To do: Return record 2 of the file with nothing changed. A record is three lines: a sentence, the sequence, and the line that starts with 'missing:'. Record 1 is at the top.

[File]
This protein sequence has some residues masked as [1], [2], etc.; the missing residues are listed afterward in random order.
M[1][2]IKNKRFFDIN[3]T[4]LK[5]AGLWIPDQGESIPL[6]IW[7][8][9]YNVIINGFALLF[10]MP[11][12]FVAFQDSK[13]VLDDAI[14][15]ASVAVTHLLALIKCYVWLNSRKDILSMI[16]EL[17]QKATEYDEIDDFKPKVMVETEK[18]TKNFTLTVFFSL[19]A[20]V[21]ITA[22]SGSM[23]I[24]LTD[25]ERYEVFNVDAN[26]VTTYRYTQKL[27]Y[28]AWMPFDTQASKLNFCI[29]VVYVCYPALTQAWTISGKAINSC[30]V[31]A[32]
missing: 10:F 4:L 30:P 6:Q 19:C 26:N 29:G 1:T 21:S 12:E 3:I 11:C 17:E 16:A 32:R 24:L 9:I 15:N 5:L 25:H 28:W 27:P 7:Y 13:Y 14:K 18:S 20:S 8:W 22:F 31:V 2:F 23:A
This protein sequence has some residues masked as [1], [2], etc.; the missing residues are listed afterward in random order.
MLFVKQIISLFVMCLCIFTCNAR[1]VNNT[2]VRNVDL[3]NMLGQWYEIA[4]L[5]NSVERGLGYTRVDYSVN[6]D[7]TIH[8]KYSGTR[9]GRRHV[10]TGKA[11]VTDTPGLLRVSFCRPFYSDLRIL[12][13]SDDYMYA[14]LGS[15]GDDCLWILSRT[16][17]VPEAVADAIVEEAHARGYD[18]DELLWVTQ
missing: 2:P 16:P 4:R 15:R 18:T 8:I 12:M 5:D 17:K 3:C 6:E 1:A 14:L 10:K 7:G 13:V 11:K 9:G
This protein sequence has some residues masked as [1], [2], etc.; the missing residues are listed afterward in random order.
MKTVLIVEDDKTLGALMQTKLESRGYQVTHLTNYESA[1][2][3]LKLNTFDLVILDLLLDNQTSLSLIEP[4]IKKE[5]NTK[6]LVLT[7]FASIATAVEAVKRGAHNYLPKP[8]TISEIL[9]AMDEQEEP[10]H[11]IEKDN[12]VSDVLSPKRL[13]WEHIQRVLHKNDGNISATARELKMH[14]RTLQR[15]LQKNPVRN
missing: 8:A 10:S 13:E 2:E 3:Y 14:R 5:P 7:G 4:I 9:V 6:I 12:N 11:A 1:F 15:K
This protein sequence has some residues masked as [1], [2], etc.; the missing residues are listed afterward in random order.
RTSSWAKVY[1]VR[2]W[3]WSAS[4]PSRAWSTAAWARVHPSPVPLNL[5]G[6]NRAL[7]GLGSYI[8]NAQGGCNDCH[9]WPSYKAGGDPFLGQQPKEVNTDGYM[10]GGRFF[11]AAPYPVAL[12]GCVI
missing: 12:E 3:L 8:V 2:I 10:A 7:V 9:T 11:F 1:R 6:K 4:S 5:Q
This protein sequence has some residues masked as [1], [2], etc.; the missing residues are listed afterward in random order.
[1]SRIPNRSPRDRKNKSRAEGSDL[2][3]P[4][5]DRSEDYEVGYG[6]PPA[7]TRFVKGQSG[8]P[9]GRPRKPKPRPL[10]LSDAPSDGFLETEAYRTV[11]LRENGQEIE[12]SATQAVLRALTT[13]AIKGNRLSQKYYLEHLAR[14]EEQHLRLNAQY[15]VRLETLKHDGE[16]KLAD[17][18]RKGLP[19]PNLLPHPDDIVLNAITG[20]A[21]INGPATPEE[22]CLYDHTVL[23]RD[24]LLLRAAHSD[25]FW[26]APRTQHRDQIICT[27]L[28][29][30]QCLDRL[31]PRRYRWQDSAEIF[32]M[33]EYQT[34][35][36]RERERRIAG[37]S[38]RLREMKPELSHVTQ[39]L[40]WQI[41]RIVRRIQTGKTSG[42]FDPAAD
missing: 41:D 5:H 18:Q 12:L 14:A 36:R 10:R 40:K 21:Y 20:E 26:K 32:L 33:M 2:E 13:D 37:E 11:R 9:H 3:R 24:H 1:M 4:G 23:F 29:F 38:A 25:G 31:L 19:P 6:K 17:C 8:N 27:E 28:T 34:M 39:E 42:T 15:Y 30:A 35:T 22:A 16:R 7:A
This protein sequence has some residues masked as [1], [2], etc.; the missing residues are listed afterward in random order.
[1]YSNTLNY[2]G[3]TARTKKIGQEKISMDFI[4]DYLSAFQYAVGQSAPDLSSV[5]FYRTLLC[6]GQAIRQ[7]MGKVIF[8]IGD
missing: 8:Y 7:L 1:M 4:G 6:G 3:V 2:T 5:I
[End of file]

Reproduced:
This protein sequence has some residues masked as [1], [2], etc.; the missing residues are listed afterward in random order.
MLFVKQIISLFVMCLCIFTCNAR[1]VNNT[2]VRNVDL[3]NMLGQWYEIA[4]L[5]NSVERGLGYTRVDYSVN[6]D[7]TIH[8]KYSGTR[9]GRRHV[10]TGKA[11]VTDTPGLLRVSFCRPFYSDLRIL[12][13]SDDYMYA[14]LGS[15]GDDCLWILSRT[16][17]VPEAVADAIVEEAHARGYD[18]DELLWVTQ
missing: 2:P 16:P 4:R 15:R 18:T 8:I 12:M 5:D 17:K 3:C 6:E 1:A 14:L 10:K 7:G 13:V 11:K 9:G